It also makes clear he's got a lot more authority on set than the director as you can hear him shooting down the idea of taking a break. But that's to be expected, really, when you're talking about a production helmed by a guy previously best known for a Charlie's Angels movie. And it's no surprise the DP's a dipshit, which doesn't excuse him from a dressing down by Bale. People like that deserve to have their balls put through a meat grinder. I just hope this makes Bale more careful about whom he works with in the future.
Another candid celebrity moment, this one on video, I meant to talk about a while ago is this footage of Josh Brolin and Jeffrey Wright getting pepper sprayed and tazed by police for no apparent reason. It's one of those things that makes you realise just how virulent racism still is in this country. It's inconceivable to me that someone could feel threatened by Jeffrey Wright, whether you're talking about the excitable amateur detective he played in Broken Flowers or the soft spoken freed slave in Ride with the Devil, the guy just always radiates gentleness. You get the impression that not only could he not hurt a fly, he'd burst into tears at the sight of a dead fly. I bet a lot of racist cops are particularly frightened by gentleness, though.
I watched the thirteenth episode of Battlestar Galactica's second season last night, which was enjoyable, but sill filled with disappointment. I had a sinking feeling right at the beginning when Roslin flashed back to seeing Baltar with the Cylon lady on Caprica. Yes, you would just remember that now, wouldn't you? Really stupid. Then we see Roslin soaking her bare feet in a pond. First the colonel's wife, now this. Why does this show insist on showing us withered old feet?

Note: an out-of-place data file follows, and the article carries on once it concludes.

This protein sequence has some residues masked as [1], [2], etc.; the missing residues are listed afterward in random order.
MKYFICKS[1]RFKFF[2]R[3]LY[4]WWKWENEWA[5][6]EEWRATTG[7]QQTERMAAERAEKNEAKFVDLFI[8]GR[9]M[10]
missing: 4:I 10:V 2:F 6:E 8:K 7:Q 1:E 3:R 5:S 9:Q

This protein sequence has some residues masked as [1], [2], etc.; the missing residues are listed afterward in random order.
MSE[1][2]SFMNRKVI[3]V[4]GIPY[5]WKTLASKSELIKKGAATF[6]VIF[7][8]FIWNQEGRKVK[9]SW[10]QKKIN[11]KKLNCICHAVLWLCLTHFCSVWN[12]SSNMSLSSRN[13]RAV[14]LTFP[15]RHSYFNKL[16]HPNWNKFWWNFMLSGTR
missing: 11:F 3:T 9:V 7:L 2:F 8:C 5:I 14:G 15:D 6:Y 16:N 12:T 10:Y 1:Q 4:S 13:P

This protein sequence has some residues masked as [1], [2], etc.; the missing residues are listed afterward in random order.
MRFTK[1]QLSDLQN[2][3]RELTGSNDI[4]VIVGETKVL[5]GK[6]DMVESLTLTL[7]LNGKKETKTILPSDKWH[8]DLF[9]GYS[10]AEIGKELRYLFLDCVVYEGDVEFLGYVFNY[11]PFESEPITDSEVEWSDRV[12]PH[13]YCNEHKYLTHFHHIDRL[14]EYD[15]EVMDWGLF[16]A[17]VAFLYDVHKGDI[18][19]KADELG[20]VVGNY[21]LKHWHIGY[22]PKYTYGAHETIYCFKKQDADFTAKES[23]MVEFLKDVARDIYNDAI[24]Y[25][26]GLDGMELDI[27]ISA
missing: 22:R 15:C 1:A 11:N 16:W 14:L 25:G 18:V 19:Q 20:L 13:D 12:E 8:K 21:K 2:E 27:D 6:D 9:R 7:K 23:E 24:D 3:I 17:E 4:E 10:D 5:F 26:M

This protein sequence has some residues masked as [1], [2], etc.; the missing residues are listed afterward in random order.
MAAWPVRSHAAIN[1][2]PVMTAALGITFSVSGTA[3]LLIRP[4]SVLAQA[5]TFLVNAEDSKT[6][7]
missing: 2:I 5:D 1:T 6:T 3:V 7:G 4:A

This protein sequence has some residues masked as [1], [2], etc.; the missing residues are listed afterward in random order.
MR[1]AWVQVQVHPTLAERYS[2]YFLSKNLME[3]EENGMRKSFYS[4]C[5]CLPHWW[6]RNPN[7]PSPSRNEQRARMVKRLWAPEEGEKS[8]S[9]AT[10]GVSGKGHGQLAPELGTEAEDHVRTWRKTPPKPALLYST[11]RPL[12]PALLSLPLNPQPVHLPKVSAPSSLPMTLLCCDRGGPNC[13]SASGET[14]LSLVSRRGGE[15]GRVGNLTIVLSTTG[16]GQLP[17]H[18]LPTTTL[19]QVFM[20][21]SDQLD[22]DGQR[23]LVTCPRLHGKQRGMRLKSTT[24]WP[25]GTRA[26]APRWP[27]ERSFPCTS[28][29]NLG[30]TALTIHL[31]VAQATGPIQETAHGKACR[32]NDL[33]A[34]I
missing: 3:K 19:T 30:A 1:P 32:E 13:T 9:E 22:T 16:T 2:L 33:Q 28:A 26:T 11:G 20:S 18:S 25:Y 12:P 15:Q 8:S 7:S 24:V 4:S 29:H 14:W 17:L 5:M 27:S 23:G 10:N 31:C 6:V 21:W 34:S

The episode also took us back to the baby killing well*, this time it was Roslin being bloodthirsty or something. I do kind of appreciate the writers are finally letting Roslin make mistakes. And we finally got some time with the doctors talking about Cylon anatomy, though Baltar talking about how Cylons are mostly indistinguishable from humans makes us wonder how Sharon plugged the ship's computer into her arm.
And how the hell didn't Adama foresee Helo might need to be restrained? You're going to kill his baby and he's just supposed to accept it?
The whole anti-war movement on the show is just too silly. I keep trying not to think about how the writers might be trying to create an allegory for modern U.S. relations with the middle east, but here it was especially grating. No, the analogy does not work, folks. Maybe if al Qaeda had killed 99% of all Americans and occupied the country, it might be similar. This is not the same thing. Or maybe the humans are supposed to be al Qaeda? It's too stupid, I don't even want to think about it anymore. I seriously hope these writers aren't influenced by modern international politics too much in the future.
*Is that like the kite eating tree, Sets?